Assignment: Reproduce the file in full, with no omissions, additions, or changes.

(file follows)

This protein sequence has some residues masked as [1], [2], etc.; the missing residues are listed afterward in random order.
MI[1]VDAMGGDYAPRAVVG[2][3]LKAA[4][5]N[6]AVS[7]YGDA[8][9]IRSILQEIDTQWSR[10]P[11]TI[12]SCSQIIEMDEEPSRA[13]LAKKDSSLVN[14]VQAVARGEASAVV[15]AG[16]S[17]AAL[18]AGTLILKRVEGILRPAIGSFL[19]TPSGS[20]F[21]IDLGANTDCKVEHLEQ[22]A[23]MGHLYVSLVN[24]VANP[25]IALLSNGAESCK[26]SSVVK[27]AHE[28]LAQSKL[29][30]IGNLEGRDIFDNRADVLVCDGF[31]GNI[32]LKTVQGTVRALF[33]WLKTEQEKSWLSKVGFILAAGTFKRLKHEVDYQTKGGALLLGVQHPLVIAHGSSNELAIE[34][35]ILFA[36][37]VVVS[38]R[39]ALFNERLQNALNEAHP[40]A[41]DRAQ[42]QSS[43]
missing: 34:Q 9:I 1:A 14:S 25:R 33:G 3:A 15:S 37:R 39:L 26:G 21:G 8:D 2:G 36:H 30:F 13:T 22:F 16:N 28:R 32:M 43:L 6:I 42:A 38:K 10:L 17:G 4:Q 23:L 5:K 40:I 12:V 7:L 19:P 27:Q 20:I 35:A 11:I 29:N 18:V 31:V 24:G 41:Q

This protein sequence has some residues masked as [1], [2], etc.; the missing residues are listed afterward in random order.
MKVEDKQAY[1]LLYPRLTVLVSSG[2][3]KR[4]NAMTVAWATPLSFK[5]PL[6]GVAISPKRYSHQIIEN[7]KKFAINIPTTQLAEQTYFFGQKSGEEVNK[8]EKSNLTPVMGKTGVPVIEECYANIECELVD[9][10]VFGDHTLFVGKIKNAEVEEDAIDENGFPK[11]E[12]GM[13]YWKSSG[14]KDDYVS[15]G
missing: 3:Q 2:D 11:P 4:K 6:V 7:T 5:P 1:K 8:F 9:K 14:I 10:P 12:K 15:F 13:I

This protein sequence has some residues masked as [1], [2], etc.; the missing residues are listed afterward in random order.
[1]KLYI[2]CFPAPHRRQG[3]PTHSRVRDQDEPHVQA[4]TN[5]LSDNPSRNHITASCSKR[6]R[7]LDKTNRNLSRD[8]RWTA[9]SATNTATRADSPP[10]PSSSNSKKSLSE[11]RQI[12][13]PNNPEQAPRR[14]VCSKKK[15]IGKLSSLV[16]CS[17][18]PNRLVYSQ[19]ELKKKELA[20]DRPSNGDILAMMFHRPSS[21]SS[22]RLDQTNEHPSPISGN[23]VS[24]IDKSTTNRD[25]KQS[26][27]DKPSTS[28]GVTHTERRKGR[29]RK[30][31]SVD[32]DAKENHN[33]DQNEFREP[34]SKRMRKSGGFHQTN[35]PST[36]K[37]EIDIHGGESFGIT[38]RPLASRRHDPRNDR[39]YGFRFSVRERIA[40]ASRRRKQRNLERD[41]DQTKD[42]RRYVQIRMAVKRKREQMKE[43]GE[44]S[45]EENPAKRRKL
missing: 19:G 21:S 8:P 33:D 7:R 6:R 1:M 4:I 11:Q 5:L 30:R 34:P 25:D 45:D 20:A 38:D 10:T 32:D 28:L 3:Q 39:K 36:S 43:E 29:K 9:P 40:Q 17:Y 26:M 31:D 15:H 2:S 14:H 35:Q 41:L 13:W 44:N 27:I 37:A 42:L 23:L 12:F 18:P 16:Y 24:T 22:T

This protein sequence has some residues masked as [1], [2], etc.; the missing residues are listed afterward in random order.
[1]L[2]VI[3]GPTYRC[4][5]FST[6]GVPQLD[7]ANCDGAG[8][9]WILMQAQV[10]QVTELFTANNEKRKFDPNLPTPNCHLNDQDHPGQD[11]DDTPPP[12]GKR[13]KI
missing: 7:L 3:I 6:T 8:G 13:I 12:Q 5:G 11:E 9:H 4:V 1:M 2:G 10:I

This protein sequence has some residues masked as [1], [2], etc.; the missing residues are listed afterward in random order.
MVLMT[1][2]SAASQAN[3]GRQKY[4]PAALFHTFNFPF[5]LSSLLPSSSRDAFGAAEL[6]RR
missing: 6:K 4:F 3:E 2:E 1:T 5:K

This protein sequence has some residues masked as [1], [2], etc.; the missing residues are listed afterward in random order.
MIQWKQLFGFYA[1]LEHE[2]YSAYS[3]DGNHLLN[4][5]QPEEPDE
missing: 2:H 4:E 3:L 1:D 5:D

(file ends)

This protein sequence has some residues masked as [1], [2], etc.; the missing residues are listed afterward in random order.
MI[1]VDAMGGDYAPRAVVG[2][3]LKAA[4][5]N[6]AVS[7]YGDA[8][9]IRSILQEIDTQWSR[10]P[11]TI[12]SCSQIIEMDEEPSRA[13]LAKKDSSLVN[14]VQAVARGEASAVV[15]AG[16]S[17]AAL[18]AGTLILKRVEGILRPAIGSFL[19]TPSGS[20]F[21]IDLGANTDCKVEHLEQ[22]A[23]MGHLYVSLVN[24]VANP[25]IALLSNGAESCK[26]SSVVK[27]AHE[28]LAQSKL[29][30]IGNLEGRDIFDNRADVLVCDGF[31]GNI[32]LKTVQGTVRALF[33]WLKTEQEKSWLSKVGFILAAGTFKRLKHEVDYQTKGGALLLGVQHPLVIAHGSSNELAIE[34][35]ILFA[36][37]VVVS[38]R[39]ALFNERLQNALNEAHP[40]A[41]DRAQ[42]QSS[43]
missing: 34:Q 9:I 1:A 14:S 25:R 33:G 3:A 15:S 37:R 39:L 26:G 21:G 8:D 2:G 36:H 30:F 13:T 22:F 16:N 28:R 32:M 43:L 6:I 42:A 38:K 10:L 17:G 4:Q 23:L 5:K 40:I 12:V 7:L 19:P 27:Q 20:I 35:A 11:I 29:N 18:V 31:V 24:G 41:Q

This protein sequence has some residues masked as [1], [2], etc.; the missing residues are listed afterward in random order.
MKVEDKQAY[1]LLYPRLTVLVSSG[2][3]KR[4]NAMTVAWATPLSFK[5]PL[6]GVAISPKRYSHQIIEN[7]KKFAINIPTTQLAEQTYFFGQKSGEEVNK[8]EKSNLTPVMGKTGVPVIEECYANIECELVD[9][10]VFGDHTLFVGKIKNAEVEEDAIDENGFPK[11]E[12]GM[13]YWKSSG[14]KDDYVS[15]G
missing: 3:Q 2:D 11:P 4:K 6:V 7:T 5:P 1:K 8:F 9:K 14:I 10:P 12:K 15:F 13:I

This protein sequence has some residues masked as [1], [2], etc.; the missing residues are listed afterward in random order.
[1]KLYI[2]CFPAPHRRQG[3]PTHSRVRDQDEPHVQA[4]TN[5]LSDNPSRNHITASCSKR[6]R[7]LDKTNRNLSRD[8]RWTA[9]SATNTATRADSPP[10]PSSSNSKKSLSE[11]RQI[12][13]PNNPEQAPRR[14]VCSKKK[15]IGKLSSLV[16]CS[17][18]PNRLVYSQ[19]ELKKKELA[20]DRPSNGDILAMMFHRPSS[21]SS[22]RLDQTNEHPSPISGN[23]VS[24]IDKSTTNRD[25]KQS[26][27]DKPSTS[28]GVTHTERRKGR[29]RK[30][31]SVD[32]DAKENHN[33]DQNEFREP[34]SKRMRKSGGFHQTN[35]PST[36]K[37]EIDIHGGESFGIT[38]RPLASRRHDPRNDR[39]YGFRFSVRERIA[40]ASRRRKQRNLERD[41]DQTKD[42]RRYVQIRMAVKRKREQMKE[43]GE[44]S[45]EENPAKRRKL
missing: 19:G 21:S 8:P 33:D 7:R 6:R 1:M 4:I 11:Q 5:L 30:R 34:P 25:D 45:D 20:A 38:D 10:T 32:D 28:L 3:Q 39:K 36:S 43:E 29:K 9:P 40:Q 17:Y 26:M 31:D 15:H 2:S 14:H 35:Q 41:L 13:W 44:N 27:I 37:A 42:L 23:L 12:F 18:P 16:Y 24:T 22:T

This protein sequence has some residues masked as [1], [2], etc.; the missing residues are listed afterward in random order.
[1]L[2]VI[3]GPTYRC[4][5]FST[6]GVPQLD[7]ANCDGAG[8][9]WILMQAQV[10]QVTELFTANNEKRKFDPNLPTPNCHLNDQDHPGQD[11]DDTPPP[12]GKR[13]KI
missing: 7:L 3:I 6:T 8:G 13:I 12:Q 5:G 11:E 9:H 4:V 1:M 2:G 10:I

This protein sequence has some residues masked as [1], [2], etc.; the missing residues are listed afterward in random order.
MVLMT[1][2]SAASQAN[3]GRQKY[4]PAALFHTFNFPF[5]LSSLLPSSSRDAFGAAEL[6]RR
missing: 6:K 4:F 3:E 2:E 1:T 5:K

This protein sequence has some residues masked as [1], [2], etc.; the missing residues are listed afterward in random order.
MIQWKQLFGFYA[1]LEHE[2]YSAYS[3]DGNHLLN[4][5]QPEEPDE
missing: 2:H 4:E 3:L 1:D 5:D